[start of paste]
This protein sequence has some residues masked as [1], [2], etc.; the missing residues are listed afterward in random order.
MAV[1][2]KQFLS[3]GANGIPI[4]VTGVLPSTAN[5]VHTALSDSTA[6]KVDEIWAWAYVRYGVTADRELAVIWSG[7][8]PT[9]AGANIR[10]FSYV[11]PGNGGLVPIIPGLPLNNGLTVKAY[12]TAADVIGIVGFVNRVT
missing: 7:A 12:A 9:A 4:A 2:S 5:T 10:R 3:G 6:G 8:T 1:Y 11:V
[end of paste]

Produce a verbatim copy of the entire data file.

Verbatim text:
This protein sequence has some residues masked as [1], [2], etc.; the missing residues are listed afterward in random order.
MAV[1][2]KQFLS[3]GANGIPI[4]VTGVLPSTAN[5]VHTALSDSTA[6]KVDEIWAWAYVRYGVTADRELAVIWSG[7][8]PT[9]AGANIR[10]FSYV[11]PGNGGLVPIIPGLPLNNGLTVKAY[12]TAADVIGIVGFVNRVT
missing: 7:A 12:A 9:A 4:A 2:S 5:T 10:R 3:G 6:G 8:T 1:Y 11:V